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A quote from a Dorothy L. Sayers novel has lately been on my mind. “I was a scholar once,” says an acquaintance of Harriet Vane, the highly successful protagonist of the novel, at a university reunion in a fictional Oxford college. Harriet’s acquaintance had married a farmer and left the life of the mind behind in the myriad of chores and children that farm life demanded. I remembered the wistful phrase while my husband and I were hosting college students at our home, and I thought of my own transformative college years.

It has been almost twenty years since I stepped onto campus to start my first year of university; twenty years since a window was opened from my cloistered childhood to the bright sky of a new and wide world. Those college years gave my life deeper purpose, and I drank eagerly from the well of great texts and ideas. Boethius stared death in the face and said philosophy could console; in choosing duty over passion, Virgil’s Aeneas incited both anger and respect. From Dante and Augustine, I learned that human vice is desire aimed at the wrong ends. Bonaventure showed me that knowledge of material goods could lead me to knowledge of immaterial goods. These writers inspired me to transform my vices into virtue. 

Thus, a new thought entered my mind: My own limited experience did not exhaust the possibilities for a fulfilling life. An entire world of ideas existed beyond my personal experience; in fact, my flourishing as a human being depended on understanding what is good and true about our world. 

An encounter with the Great Books is an encounter with the best humans have to offer. These texts show people in all their triumphs and failures, in story and philosophy alike. Studying them is hard work, but the breathtaking intellectual views are worth it. 

In my senior year abroad at Oxford, I considered pursuing the life of a scholar. Guiding others in their journey through the humanities seemed a noble pursuit, and so I applied to graduate schools, receiving some letters of acceptance and some of rejection. However, in a curious turn of events, the very humanities I loved led me to choose a different vocation.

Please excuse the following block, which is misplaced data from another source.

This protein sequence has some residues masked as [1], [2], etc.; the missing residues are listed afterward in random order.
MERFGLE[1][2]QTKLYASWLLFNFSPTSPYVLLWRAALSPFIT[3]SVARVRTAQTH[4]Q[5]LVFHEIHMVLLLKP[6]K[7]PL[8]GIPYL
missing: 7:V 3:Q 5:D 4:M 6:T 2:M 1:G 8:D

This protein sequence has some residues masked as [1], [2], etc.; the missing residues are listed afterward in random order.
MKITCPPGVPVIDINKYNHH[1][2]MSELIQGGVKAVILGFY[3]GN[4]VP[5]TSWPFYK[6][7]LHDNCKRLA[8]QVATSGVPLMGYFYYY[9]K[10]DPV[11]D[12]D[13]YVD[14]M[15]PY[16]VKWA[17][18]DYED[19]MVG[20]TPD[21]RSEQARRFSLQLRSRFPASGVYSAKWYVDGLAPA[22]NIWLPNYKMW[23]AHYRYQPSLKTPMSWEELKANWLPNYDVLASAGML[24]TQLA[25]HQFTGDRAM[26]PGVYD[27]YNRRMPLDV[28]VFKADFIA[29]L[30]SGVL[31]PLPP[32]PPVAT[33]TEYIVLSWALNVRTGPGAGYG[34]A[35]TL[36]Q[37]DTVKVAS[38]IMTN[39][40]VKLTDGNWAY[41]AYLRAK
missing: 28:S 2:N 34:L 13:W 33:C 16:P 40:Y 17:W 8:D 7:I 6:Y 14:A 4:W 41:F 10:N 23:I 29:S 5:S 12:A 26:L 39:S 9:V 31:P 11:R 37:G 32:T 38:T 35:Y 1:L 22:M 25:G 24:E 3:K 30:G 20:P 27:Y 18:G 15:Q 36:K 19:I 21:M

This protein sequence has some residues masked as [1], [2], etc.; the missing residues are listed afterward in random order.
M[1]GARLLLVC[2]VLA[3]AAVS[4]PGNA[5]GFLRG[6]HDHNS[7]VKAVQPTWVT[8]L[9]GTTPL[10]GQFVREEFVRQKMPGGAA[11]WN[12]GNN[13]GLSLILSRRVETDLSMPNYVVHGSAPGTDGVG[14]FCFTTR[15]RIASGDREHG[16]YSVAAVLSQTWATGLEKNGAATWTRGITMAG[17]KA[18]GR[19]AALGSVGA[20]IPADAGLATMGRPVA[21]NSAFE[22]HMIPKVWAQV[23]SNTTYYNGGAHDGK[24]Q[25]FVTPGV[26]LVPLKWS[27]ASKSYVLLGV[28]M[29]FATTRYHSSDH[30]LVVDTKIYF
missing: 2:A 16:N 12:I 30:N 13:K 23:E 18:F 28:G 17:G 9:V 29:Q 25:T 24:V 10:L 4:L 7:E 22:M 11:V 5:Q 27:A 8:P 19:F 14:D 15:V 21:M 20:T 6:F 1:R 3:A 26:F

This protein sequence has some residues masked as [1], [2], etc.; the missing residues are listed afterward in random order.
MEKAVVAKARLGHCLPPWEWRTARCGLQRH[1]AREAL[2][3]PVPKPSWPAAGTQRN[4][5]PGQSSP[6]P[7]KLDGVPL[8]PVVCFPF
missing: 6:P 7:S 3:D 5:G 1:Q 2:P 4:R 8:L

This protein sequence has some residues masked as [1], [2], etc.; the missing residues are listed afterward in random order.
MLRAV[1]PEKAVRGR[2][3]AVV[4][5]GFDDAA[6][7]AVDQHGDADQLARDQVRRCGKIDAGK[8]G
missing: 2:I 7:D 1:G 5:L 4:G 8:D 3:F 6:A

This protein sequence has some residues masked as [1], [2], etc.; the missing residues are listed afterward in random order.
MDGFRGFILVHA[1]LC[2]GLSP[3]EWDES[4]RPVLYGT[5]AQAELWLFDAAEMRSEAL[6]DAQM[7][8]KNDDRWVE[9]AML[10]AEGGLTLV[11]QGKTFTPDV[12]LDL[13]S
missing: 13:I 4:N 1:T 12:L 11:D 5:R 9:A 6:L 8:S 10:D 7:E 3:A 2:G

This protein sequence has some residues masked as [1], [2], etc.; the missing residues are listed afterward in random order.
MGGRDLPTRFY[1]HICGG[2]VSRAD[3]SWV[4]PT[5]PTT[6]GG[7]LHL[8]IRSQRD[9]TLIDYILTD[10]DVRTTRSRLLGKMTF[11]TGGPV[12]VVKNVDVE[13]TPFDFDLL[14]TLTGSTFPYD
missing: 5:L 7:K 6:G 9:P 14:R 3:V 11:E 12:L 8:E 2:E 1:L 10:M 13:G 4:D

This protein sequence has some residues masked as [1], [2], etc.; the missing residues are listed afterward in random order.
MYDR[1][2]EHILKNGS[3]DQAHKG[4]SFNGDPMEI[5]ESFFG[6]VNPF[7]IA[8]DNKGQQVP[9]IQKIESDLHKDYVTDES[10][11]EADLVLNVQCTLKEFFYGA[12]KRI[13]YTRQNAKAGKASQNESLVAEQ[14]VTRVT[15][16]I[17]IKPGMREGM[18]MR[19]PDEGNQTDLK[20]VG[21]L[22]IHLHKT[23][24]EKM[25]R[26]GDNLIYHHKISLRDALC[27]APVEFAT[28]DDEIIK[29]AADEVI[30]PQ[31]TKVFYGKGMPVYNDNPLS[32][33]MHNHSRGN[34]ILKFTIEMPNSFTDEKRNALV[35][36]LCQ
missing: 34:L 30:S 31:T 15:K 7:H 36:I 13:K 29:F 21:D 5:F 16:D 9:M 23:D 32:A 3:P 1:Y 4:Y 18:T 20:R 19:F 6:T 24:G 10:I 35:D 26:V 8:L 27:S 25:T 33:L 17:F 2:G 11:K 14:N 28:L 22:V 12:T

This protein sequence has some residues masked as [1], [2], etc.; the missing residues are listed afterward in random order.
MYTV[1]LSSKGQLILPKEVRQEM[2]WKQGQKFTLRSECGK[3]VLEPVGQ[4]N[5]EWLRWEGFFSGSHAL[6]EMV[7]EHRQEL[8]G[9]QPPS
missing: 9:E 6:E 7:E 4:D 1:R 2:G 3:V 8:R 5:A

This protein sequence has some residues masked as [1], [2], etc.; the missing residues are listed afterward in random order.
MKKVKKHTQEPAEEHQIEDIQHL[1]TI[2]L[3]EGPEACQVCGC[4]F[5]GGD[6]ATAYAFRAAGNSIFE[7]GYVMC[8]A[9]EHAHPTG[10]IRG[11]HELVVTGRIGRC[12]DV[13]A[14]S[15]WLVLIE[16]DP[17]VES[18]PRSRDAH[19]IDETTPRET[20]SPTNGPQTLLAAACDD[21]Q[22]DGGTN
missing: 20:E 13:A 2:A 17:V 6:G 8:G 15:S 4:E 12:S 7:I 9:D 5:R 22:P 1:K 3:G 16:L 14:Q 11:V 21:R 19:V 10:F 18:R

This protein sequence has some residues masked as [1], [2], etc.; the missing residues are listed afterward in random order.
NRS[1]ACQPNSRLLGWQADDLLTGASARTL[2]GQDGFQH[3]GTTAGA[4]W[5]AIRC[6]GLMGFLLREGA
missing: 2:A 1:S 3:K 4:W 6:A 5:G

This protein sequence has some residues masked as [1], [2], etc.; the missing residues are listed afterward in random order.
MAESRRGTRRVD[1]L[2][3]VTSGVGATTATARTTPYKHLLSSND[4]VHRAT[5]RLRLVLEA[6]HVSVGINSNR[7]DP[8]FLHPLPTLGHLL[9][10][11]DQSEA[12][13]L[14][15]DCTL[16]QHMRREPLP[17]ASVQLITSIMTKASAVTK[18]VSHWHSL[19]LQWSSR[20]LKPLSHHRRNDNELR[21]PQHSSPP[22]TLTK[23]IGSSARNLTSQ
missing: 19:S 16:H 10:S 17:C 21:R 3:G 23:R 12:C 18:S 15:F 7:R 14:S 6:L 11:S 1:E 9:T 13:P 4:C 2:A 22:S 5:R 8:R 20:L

Choices are odd; sometimes they are made at a crossroads. Other times they are made quietly by small steps, often in a direction that one cannot fully know in advance. In my case, that meant choosing the teaching job that I loved, staying near my family, and ultimately discovering that marriage and motherhood were my primary vocation. I became a wife, and a year later a mother. Both events fulfilled dreams that I had long held, and I recognized those vocations as being in line with my yearning to understand what is true about this world. 

And yet, almost ten years into these familiar responsibilities, with a fifth child on the way, sometimes my mother-self feels separated from what was good in my college-self. As we hosted the college students, I searched my mind for literary references and historical dates that have succumbed to children’s books, loads of laundry, “pregnancy brain,” and to unoccupied moments consumed with social media disguised as rest. 

Though I sometimes do feel lost in the mundane world of non-academics, and tired by the large demands of motherhood, studying the humanities taught me that although these feelings are real, they do not close the window to the wider world. I am not lost in a dark wood, as Dante was—but I do have guides both pagan and theological. At the end of the Divine Comedy, Dante sees the love that moves the universe; I too believe I am upheld by that love and headed toward it. 

Many of my peers chose the life of the scholar, and today most of those friends with whom I shared libraries and travels hold advanced degrees and are professors and teachers. Their work is good work. My work, too, has included teaching; but as more children arrive my focus has turned toward the world of home. My focus is on these small people whose hearts and minds I must help form and shape. But in many ways, I am a scholar still, concerned with my own flourishing and, more importantly, that of my children.  

The humanities must always be a twofold work. They must simultaneously inform and enrich, but then their lessons must be applied and joyously lived out. That is the life worth living. And such a life can be found as much in the home as in the common room. 

All around me is the music that moves the spheres, and I do not need to be a formal scholar to be caught up in its dance. I can be a mother and still a philosopher; when my son asks me bedtime questions like, “What happens when good people die?” I can answer, “Well, my son, God brings them back to life,” and recite Donne’s poetry: “Death, thou shalt die.” 

When that day comes, may we all be caught in the music that moves the spheres, taking joy in having lived out the vocations set before us. 

Leilani Mueller is a wife, mother, and teacher of English literature living and working in Houston. 

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Image by Chensiyuan licensed via Creative Commons. Image cropped.

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